Virtually every Near-Death Experience I’ve ever heard or read underscores the primacy of love. Many who visit the other side are told directly that love is all that matters, that love powers the universe, and that we are all one. Yet as we live day to day encapsulated in our own bodies, which are protected by defensive egos, we often lose track of this fundamental truth.
I was shown my own forgetfulness by something I witnessed yesterday. Outside a veterinarian clinic for birds and exotic animals, my son and I were waiting in the car for news about Katie, one of our pet chickens who had taken sick a few days before. In these times of social distancing, a vet tech comes out to the parking lot to take your pet, then the vet calls you to discuss symptoms and treatment.
A car pulled up a few empty spaces from us, and having nothing else to do, I noticed two passengers, a couple in perhaps their late forties. Through our slightly tinted glass, I watched the wife, who had been driving, make a brief call. She got out of the car and walked past the front entrance along the side of the building, perhaps to a back door. A petite Asian woman in jeans, she stood there alone clasping an elbow and waiting for the man.
Suddenly, a flood of weeping overtook her. She let loose a torrent of tears, her eyes anguished, her mouth agape, pacing blindly. When her husband came around the building’s corner, he walked close without hesitation and hugged her, her shoulders shaking with sobs. A door opened adjacent to them, and they went in.
A few minutes later, the wife came out again, her face stricken but now composed, carrying a small cardboard box that, in different circumstances, might have held perhaps four donuts. At first I imagined it contained her pet’s ashes, though later I realized her grief was too raw for that. She got in the car’s driver seat, holding the box near to her heart so I could still see it through the glass.
A minute or so later her husband emerged from the back door carrying a bright yellow canvas animal transport case. There was nothing inside it.
Just before he rounded the corner where his wife would be able see him, he stopped. He stood staring at the pavement immediately in front of him, holding that empty case, his expression laden with heaviness, a private darkness. Then he raised his face toward the open sky with a look that spoke of prayers or messages to the dead. Seconds passed. Finally, his body caving slightly with surrender, he stepped into his wife’s view and climbed briskly into the car. She handed him the box, but the car didn’t move. Rather, they appeared to be staring at something on the center console, and I wondered momentarily whether they’d perhaps opened the box. But no. I next saw his head dip in such a way that I knew he was kissing her hand, and I realized it was their two hands, joined in grief, at which they’d been staring for those moments.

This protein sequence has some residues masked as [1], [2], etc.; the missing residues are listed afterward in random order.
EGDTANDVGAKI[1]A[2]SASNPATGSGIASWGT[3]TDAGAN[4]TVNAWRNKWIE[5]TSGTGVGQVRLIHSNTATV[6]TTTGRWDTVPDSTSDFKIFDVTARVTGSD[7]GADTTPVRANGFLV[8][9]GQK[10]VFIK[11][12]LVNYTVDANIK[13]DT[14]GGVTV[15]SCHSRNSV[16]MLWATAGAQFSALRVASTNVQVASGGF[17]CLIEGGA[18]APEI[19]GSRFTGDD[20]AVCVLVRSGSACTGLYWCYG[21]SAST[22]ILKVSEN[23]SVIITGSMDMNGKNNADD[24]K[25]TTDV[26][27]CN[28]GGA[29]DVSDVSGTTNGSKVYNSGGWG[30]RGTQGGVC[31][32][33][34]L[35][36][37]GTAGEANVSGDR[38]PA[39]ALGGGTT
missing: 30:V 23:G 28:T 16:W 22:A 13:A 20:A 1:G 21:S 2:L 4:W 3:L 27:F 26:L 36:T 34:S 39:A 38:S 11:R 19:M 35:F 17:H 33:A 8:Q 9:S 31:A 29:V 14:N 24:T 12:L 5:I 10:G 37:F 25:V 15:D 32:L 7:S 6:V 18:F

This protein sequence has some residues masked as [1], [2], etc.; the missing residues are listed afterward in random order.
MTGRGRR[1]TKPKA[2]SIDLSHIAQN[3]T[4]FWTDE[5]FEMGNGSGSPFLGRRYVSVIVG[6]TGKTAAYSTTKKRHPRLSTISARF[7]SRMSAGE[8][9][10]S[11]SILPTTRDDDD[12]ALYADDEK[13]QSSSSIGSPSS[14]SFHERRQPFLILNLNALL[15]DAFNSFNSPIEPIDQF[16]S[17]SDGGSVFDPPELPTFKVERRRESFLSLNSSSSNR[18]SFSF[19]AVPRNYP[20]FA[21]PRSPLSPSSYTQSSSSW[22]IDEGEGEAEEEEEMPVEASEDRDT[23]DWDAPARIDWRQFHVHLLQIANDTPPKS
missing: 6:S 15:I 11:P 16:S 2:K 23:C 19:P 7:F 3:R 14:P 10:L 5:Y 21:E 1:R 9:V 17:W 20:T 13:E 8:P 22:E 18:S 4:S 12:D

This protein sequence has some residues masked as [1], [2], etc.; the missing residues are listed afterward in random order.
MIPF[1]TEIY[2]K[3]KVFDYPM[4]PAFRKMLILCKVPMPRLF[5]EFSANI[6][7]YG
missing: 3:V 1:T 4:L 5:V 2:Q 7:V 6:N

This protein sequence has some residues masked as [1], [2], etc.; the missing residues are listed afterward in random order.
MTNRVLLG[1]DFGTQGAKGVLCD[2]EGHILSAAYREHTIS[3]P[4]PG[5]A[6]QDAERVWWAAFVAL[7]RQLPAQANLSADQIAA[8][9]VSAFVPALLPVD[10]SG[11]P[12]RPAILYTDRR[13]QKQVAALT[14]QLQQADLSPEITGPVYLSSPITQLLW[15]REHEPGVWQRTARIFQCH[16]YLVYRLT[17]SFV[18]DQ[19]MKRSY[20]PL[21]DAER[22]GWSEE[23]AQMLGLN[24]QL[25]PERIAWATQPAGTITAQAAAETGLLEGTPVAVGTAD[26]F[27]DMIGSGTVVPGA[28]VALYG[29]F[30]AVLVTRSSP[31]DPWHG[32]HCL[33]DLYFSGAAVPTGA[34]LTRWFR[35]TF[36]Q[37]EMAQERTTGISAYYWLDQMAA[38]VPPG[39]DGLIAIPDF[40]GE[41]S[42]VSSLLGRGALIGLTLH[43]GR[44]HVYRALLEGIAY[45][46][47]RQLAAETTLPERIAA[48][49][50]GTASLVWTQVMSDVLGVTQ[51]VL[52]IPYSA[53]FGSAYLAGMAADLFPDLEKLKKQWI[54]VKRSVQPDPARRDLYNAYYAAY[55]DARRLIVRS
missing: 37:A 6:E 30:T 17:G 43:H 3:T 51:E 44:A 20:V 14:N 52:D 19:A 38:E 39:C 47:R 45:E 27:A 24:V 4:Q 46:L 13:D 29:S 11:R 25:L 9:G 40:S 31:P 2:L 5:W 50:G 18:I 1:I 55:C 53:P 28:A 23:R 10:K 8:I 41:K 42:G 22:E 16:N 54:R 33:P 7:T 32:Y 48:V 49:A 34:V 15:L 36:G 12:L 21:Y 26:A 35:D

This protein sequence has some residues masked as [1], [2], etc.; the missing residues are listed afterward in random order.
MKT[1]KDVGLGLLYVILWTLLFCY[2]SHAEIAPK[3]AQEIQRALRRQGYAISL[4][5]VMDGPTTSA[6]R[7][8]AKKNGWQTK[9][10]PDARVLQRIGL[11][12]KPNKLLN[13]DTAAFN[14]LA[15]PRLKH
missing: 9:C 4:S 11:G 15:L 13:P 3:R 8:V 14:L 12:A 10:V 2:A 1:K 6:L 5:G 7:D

Only after she’d driven off did I notice a sign indicating that this vet treated neither cats or dogs. It had been a bird. The couple’s bird had died — a parrot, a cockatiel, a perhaps just a budgie — one they’d lived with perhaps for many years and both loved as if it were a child.
I love this couple now because I was randomly granted a glimpse into their hearts. I got to witness the power of their love — deeply private love for a small creature that had somehow, when it lived, embodied their love for one another. I can see them talking to the bird in the morning sunlight of their bright, plant-filled kitchen, and the bird responding with that crisp, chipper regard my budgie always showed me. Birds do bond more than most people realize.
But these two also taught me a lesson about myself and how coldly I “other” my fellow humans. As much as I like to think my default state is loving kindness for all, it’s actually competition, judgement, and stereotyping.
When they first drove up, I was bummed because their animal might take priority over my chicken, such that my son and I would have to wait even longer in the lot. I also noticed their car was newer and nicer than mine and wrote them off as materialistic eastsiders (some suburbs to the east of Lake Washington, where Bill Gates and Jeff Bezos reside, are wealthy). “I don’t care about your fancy car!” I thought with automatic disdain.
Worse still, when I saw their ethnicity, I felt surprised that the woman was doing the driving and phoning. I’m most ashamed of this: having no clue how many generations behind them were straight-up American, I assumed they’d take on roles dictated by the patriarchy of many Asian cultures — which I generalize as less open to gender equality.
Once I saw the woman’s grief, I dropped all assumptions and became free to love her. I saw not an “other” but another version of me, a fellow consciousness, a pilot navigating as best she could through life’s opposing winds of love and fear.
But I still judged the man. Only when I saw his moments alone did I realize his “being strong” for her was a choice made from love, not because he’d loved their pet any less.
I’ll Try Harder
Maintaining an attitude of loving kindness is no easy feat, particularly in contemporary culture. Our media is sheer poison. It’s an industry that capitalizes on stirring up fear and posits itself as a wellspring of defensive wisdom against a hostile, deceptive, and cruel world. Friends and acquaintances shaped by this constant flow of negativity view the world as a grim and corrupt place. They view other people as flat characters motivated by purely selfish and simplistic impulses, while only they themselves are deeply complex and sensitive beings. Clearly I, too, am often blinded by similar assumptions.
Thank you, grieving couple, for reminding me that every heart is individual, that every life is a tremendous mosaic of experiences from childhood until today, and that in essence we are all one. Your little bird, and all the love you gave it, is with god.